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Q&A with advisory board member Philip Charles-Pierre

September 27, 2022 | Mauri Connors

Philip Charles-PierreIAH advisory board member Philip Charles-Pierre received his B.A. in international affairs and philosophy from UNC-Chapel Hill in 1995 and has a master’s degree in the philosophy of religion from Harvard University.

Today, he is the CEO and co-founder of Semsee, a technology platform that connects insurance agents with carriers to make the commercial insurance sales process more effective and efficient. Prior to Semsee, he was Senior Vice President of Distribution for Smarter Agent, and has worked at Site59, Travelocity and Starwood Hotels building B2B platforms. At Carolina, he is a former member of the UNC Board of Visitors member and is currently an advisory board member for the Sonja Haynes Stone Center for Black Culture and History.


Q: What was one of the most impactful moments for you with a professor as an undergraduate?  

A: There were so many, but one of the most impactful was during my senior year when two of my professors came to me and said, “I hear you’re going to law school; we think you should get a Ph.D. in philosophy or religion.” And I believe they came independently to tell me that. I eventually applied to divinity schools, where you could study the philosophy of religion. Upon getting accepted, I decided to go to Harvard. But had they not come to me, I think I would likely be an unhappy lawyer today.

Studying international studies and philosophy allowed me to understand the world in a different way, not just in terms of proximity but how we are all interconnected, through economics to politics. But the ability to learn through the humanities with an international lens and then reflect on what happens here in America was very impactful and is important in broadening horizons.


Q: How has your time at Carolina contributed to your success?  

A: Coming from New York and an all-boys Catholic school, and with my parents being of Haitian descent, the experience at Carolina broadened my horizons. In New York, I was very used to seeing many different people from different parts of the world, but Carolina gave me a really interesting perspective on Americana and the South, and the various complexities that brings – but also the joy and the beauty.

Ultimately, maybe the most important thing is the relationships, both with this institution that I cherish, but also the incredibly deep relationships I have with people I met at Carolina. From my fraternity brothers to my roommate, I would not be the same without them.


Q: How have the arts and humanities shaped your life or career?  

A: One of the things I value, whether in the business world or the political world, is intellectual nimbleness. It means being a really good listener, which I think the humanities helps you to become. The humanities teach you how to listen, which questions to ask, and how to listen to the answers to get a fuller, deeper understanding of things. This ultimately leads people to be much more intellectually nimble, which I think is really important in life.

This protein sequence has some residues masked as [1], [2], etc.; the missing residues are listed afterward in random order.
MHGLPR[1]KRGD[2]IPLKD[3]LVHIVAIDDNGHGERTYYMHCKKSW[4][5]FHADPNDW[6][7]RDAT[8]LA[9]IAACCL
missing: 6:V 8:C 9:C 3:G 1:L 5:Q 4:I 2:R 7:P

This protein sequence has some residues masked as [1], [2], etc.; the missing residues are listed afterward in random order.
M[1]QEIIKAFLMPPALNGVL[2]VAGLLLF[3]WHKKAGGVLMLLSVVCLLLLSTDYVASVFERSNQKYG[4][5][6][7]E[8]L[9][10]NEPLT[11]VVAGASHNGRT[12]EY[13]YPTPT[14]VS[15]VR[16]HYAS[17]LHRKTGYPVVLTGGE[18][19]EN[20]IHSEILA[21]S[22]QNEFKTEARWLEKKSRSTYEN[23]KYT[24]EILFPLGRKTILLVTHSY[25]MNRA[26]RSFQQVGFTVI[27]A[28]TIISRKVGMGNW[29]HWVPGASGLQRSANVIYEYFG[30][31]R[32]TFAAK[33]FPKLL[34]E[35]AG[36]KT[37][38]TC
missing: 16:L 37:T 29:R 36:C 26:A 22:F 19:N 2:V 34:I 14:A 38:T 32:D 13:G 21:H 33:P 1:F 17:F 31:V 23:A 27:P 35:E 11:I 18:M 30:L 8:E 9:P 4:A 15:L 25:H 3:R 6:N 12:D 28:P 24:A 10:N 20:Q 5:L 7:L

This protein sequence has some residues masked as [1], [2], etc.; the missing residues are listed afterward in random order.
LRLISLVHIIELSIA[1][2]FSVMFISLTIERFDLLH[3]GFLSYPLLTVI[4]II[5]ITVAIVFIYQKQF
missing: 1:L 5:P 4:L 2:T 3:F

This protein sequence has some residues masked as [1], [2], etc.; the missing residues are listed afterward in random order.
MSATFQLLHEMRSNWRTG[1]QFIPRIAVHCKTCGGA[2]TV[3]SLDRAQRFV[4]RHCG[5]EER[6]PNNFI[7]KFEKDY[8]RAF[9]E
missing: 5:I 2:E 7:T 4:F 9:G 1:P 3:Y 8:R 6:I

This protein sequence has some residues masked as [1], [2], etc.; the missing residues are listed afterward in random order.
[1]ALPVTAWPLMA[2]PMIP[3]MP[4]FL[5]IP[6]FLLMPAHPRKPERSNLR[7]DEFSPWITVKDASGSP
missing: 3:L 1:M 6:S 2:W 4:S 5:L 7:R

Q: Why do you feel it’s important to support the Institute for the Arts and Humanities? 

A: I think the arts and humanities are unsung heroes of the university. They provide a deep awareness of so many different things to students and to faculty. The IAH allows them to be their best selves, through its fellowships and in its work uplifting those in the arts and humanities. That work, by extension, makes these unsung heroes even better. I’m very glad to have been a student in the arts and humanities. Society is better off with lots of folks who have studied a myriad of very different things. I’ve gone from business to politics to nonprofits to startups and it has not been a hindrance that I didn’t go to business school or to law school. I think the humanities equally prepared me for them all. I think it’s been a plus.


Q: What are you excited for in the upcoming year as an incoming External Advisory Board Member?  

A: I think the advisory board has an incredibly legacy, from its foundation, its principles, and the people who are involved. And I’m excited to be involved as the Institute works to stand on that legacy and leverage it, while evolving within the university, our society, and our country. This will be fascinating, important, and difficult work, but if all of us are born out of the arts and humanities, we’ll be able to have a lot of impact. In fact, learning from the arts and humanities will have prepared us to help shape and reshape the Institute as well as the faculty and staff that we support.


Q: What’s a good book you’ve read recently? 

A: The Obstacle Is the Way is the last book I read. It’s born out of the study of stoicism in ancient Greece and takes that philosophy into the modern day. I really enjoyed the book because I’ve always really enjoyed stoicism, as a way of being, and enjoyed understanding how it can be applied to our modern world.





Q&A by Mauri Connors, and edited for length and clarity. This interview originally appeared in our Annual Highlights issue for 2021-2022.


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